Kampala—11, August 2021: Uganda Peoples Congress (UPC) party has applauded Uganda’s athletes who shone at the just concluded Tokyo Olympics 2020 hosted by Japan.
Thanks to the recorder setter Peruth Chemutai [the first Ugandan female athlete ever to win gold at the Olympics]; Joshua Cheptegei and Jacob Kiplimo who won silver and bronze medals respectively, they have ranked Uganda 2nd in Africa and on 36th position overall.
The athletes’ performances at the Olympics have brought enormous opportunities to the Pearl of Africa, including a suggestion to government to prioritize sports, now.
Addressing the media in Kampala on Wednesday, UPC’s head of media and communications, Muzeyi Faizo said: “Would like to congratulate our athletes Joshua Cheptegei, Peruth Chemutai, Jacob Kiplimo and the entire team for winning gold, silver and bronze medals for the country that saw the Uganda Flag flying high in the just concluded Olympic Games 2020, held in Tokyo, Japan. This made Ugandans proud!”
However, he adds that, “our sports industry is not doing well and the athletes are facing a lot of challenges ranging from infrastructure to their welfare which brings us to a very big task as a country on how to improve and sustain such a performance that has taken us a milestone and years to achieve…”
“Since 1962 when UPC—KY Government led by Dr. Apolo Milton Obote as Prime Minister through bilateral cooperation with Convention People Party (CPP) led by H. E. President Kwame Nkrumah, sought a Ghanaian senior advisor on sports and Mr. J.W. Wontumi from Ghana’s Central Organization of Sports was sent to Uganda in 1963 that resulted into the formation of National Council of Sports (NCS) in 1964. This shows us how far we have come with sports as a country!”
In the party manifesto of 2021—2026, UPC recognizes the importance of sports in society as it has a direct relation to fitness, good health and most importantly productivity. “The biggest challenge facing sports in Uganda today is that the government still looks at sport as just a mere recreational activity.”
Citing countries like USA and China, UPC says they have carved sports out as a “unique sector,” and “fully fledged professional industry.” “It is such a lucrative industry that has a lot of value it adds to the people of a nation,” Muzeyi adds.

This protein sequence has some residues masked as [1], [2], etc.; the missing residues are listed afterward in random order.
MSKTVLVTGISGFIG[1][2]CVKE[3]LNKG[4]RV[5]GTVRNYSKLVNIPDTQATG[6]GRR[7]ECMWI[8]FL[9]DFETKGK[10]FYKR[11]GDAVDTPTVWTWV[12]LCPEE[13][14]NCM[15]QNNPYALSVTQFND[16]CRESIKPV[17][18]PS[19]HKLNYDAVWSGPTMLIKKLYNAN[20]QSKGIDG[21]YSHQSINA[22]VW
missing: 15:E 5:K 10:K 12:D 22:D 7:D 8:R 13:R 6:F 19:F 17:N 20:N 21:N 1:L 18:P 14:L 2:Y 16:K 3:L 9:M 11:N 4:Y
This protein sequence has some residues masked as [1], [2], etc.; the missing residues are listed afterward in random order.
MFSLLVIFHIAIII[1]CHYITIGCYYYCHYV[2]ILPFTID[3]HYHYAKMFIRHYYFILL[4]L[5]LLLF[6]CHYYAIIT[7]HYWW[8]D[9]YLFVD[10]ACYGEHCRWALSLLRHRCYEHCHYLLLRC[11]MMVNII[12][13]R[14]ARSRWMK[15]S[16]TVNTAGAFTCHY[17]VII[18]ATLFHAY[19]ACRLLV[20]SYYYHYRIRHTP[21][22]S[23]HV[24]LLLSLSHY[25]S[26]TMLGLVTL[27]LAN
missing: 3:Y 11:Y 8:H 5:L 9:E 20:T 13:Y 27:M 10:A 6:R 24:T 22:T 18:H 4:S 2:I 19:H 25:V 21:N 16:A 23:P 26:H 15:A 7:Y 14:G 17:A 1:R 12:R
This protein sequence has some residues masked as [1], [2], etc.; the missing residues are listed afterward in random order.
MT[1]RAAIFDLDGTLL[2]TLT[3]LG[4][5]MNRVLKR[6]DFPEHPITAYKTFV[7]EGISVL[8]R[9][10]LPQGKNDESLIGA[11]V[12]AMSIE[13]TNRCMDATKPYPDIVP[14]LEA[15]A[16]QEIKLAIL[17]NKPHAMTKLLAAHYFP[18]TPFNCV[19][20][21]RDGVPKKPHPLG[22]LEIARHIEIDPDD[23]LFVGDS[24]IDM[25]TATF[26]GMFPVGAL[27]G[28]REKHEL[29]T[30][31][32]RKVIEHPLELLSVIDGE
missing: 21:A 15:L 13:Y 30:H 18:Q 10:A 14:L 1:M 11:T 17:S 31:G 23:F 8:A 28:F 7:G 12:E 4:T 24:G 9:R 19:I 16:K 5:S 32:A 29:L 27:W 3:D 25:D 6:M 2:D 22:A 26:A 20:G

“The humble contribution that the government allocates to sports, the Federation of Uganda Football Association (FUFA) takes the lion’s share thus leaving other sectors in sports vulnerable!”
“UPC therefore, urges the government to allocate more funds to sports and distributed equitably, increase and develop infrastructure for sports with stadiums and gymnasiums in all regions of Uganda as well as establishing sports academies across the country and combat exploitation of youth in sports. Let us launch a national sports talent search system, so that extraordinary sporting talent is identified at a very young age. Such promising boys and girls should be selected for special training in such academies. This is an attractive career that should be planned for accordingly.”
Importantly, UPC wants the 1964 National Council of Sports (NCS) Act to be amended and create an authority instead of a council as a regulatory body.
“….with a fully fledged professional sports industry, our country will enormously benefit by providing employment to many youth irrespective of their education, export of talent which is a forex earner to the nation, international advertising that will boost tourism, government will have created a wider tax base, and many youths will be engaged in an economic activity that has scientifically been proven to improve the health of participants and a mobilization tool that government can use to reach the youth and entire population to fight crime, drugs abuse and HIV, amongst others.”
Until the nation accepts to take this direction and take steps to achieve it, nothing will stop the bickering currently engulfing sports.